This is an extremely difficult question to answer because there is no ‘one-size-fits all’ approach when it comes to a weight loss program. Every one of us is a unique individual with our own strengths and weaknesses.
The man who has weak knees may not be able to run, but he would have no problem swimming. The lady who is only 10 pounds overweight could start off with high intensity cardio sessions 3 times a week, whereas the obese lady who is 50 pounds overweight will not be able to handle such high intensity training. She’d be better off walking for 30 minutes, twice a day – daily.
Tailoring your cardio to suit your fitness level is crucial to seeing benefits. If you’re obese or overweight to the point that high intensity interval training is too much for you to handle, that’s perfectly fine. You can stick to slow, conventional cardio and still burn fat.
- Intensity and volume
It’s important to note that the higher the intensity of your cardio sessions, the shorter the workout needs to be and the fewer times you need to work out a week.
For example, a man who engages in Tabata protocol, only needs to do it for 4 minutes. Yes, only 4 minutes. Basically, that’s sprinting for 20 seconds followed by 10 seconds of rest. This is done 8 times for a total of 4 minutes.
It may not seem like much, but it’s an excruciatingly difficult workout because of the level of intensity involved. It will put your body in fat burning mode for hours! Here’s the best part – you only need to do it twice or three times a week. It’s that potent.
- Do what you can manage
If you can’t handle such hard workouts, you can always just walk on the treadmill for 45 minutes to an hour daily. You’ll need to do it 5 or 6 times a week, if possible. As you get fitter, you could do 45 minutes in the morning, followed by 45 minutes in the evening.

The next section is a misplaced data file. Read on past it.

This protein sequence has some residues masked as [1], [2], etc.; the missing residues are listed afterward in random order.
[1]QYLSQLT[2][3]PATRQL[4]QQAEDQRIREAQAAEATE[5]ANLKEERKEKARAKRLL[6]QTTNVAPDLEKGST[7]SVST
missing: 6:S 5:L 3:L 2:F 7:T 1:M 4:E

Because the intensity is low, you’ll need volume in your workout regimen. Ultimately, the goal is to slowly lose the weight and get fitter so that you can take on the more challenging workouts.
Going slow does not mean that you can’t make it challenging. If you’re using a treadmill, set it at an incline. If you’re walking outside, head for the hills. You can even wear ankle weights or carry a backpack with a phone book or some other weight in it to add resistance to your workout and make it more challenging.
At the end of the day, the goal is to make measurable progress in reasonable time. Do not engage in more than 60 minutes of cardio at a time. It’s better to do two 45-minutes sessions spread over the day rather than 1 long 90-minute walk.
Long cardio sessions tax the body and can create injuries, cramps, etc. Training to lose weight is very different from training like an athlete. Most people’s goals are to go from flab to fab… and you can only do that in stages.
Take the slow approach until you can go fast, and by the time you’re fast, you’ll find the determination to go hard… and then you’ll be ready to train like an athlete so that you look like one. Give it time and always remember,
“Slow, steady progress is better than fast, daily excuses.”